P90X combines cardiovascular exercise, ab workouts, plyometrics, martial arts, yoga and resistance training into a series of at-home workout DVDs. Although a lot of focus is placed on the workouts, the P90X nutrition guide notes that maintaining the right diet is just as important to your success as the fitness portion of the program. What you eat for breakfast on the program depends on which phase you’re in.
Making It Work for You
The P90X nutrition plan was designed for you to follow each phase for 30 days while you complete the 90-day workout. Because every person’s body and goals are different, there is room to tailor the nutrition plan. If you have a lot of body fat to lose, you may want to remain in the fat shredder phase longer than 30 days. If you’re already lean, but attempting to reach your peak physical performance, you can shorten the fat shredder phase and spend more time in the energy booster and endurance maximize phases. The key is to have enough energy to sustain the intense workouts that define P90X. Use the recipes that come with the nutrition guide to ensure you're taking in the correct number of calories and macronutrients.
The goal of the first nutrition phase of P90X -- called fat shredder -- is to shed excess body fat while also strengthening muscle. During this phase, your diet will consist of 50 percent protein, 30 percent carbohydrate and 20 percent fat. Breakfast options on the fat shredder phase include an egg-white mushroom omelet with strawberries and cottage cheese, a protein shake made with skim milk, berries, banana and protein powder or a spinach scramble with skim milk and a grapefruit. You can also go basic with egg whites, turkey bacon and a glass of skim milk or a whole wheat bagel with low-fat ham slices and a pear on the side.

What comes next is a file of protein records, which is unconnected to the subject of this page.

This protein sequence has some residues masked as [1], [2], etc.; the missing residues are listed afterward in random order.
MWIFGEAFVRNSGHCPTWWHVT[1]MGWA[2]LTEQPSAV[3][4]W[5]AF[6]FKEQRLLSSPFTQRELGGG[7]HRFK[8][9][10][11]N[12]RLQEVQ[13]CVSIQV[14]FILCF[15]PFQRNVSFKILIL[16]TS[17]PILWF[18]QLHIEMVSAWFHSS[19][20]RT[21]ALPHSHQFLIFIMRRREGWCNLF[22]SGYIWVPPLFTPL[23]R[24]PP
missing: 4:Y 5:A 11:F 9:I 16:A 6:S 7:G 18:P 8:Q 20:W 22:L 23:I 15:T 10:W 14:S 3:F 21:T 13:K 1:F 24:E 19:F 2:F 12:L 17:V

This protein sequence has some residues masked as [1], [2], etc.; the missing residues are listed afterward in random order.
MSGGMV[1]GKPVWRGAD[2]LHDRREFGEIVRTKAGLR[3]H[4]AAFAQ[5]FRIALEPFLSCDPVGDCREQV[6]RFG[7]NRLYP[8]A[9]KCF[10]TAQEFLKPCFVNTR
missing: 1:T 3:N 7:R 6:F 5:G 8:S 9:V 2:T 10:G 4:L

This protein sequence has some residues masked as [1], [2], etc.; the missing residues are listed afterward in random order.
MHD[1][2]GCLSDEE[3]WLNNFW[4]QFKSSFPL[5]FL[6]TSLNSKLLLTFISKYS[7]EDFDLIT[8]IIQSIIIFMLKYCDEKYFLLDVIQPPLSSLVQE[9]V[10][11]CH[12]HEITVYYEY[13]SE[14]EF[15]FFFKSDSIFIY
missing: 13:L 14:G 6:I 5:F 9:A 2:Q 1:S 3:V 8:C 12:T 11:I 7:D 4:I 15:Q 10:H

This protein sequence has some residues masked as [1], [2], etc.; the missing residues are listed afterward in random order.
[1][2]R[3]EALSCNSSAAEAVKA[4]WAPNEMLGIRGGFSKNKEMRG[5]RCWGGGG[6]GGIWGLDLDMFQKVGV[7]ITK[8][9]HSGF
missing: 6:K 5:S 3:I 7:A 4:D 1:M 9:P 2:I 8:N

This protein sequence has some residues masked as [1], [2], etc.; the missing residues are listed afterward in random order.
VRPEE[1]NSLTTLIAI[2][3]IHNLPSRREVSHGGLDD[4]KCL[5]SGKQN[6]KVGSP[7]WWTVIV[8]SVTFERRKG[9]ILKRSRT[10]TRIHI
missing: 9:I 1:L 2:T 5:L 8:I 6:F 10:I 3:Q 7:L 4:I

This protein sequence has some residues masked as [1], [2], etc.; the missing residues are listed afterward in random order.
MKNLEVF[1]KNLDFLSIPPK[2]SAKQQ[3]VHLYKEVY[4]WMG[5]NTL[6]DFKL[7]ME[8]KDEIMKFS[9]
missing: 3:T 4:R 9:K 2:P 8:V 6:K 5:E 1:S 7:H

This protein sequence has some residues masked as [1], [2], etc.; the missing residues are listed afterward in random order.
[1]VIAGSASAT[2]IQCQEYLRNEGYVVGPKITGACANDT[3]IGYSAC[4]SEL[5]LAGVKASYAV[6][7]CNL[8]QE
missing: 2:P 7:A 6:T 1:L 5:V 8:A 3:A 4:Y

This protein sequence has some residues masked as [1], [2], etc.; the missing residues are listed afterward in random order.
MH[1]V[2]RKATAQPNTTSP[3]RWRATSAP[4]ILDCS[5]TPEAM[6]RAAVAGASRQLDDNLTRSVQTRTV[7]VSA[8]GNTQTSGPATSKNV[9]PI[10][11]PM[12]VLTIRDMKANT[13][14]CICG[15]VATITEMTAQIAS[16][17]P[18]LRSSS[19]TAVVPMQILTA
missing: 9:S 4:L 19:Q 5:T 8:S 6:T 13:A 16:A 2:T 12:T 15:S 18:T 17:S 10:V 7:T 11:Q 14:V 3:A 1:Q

While in the energy booster phase of the program, the goal is to continue shedding body fat while increasing energy. Your diet will consist of 40 percent each of protein and carbohydrate and 20 percent fat. While you’re on the energy booster phase, you choose from breakfast options like oatmeal made with skim milk, protein powder and raisins, a whole wheat bagel with cottage cheese and an orange, whole wheat waffles with a half of a banana and skim milk or a protein shake.
The endurance maximizer phase is designed to support peak athletic performance. On this phase, carbohydrate intake increases to 60 percent and fat and protein intakes fall to 20 percent. Because the endurance maximizer phase is all about carbohydrates, you choose from breakfast options like a blueberry muffin with nonfat plain yogurt and berries, whole grain waffles with peanut butter, a banana and skim milk, low-fat granola with nonfat plain yogurt and strawberries or a whole wheat bagel with fat-free cream cheese, nonfat plain yogurt and berries.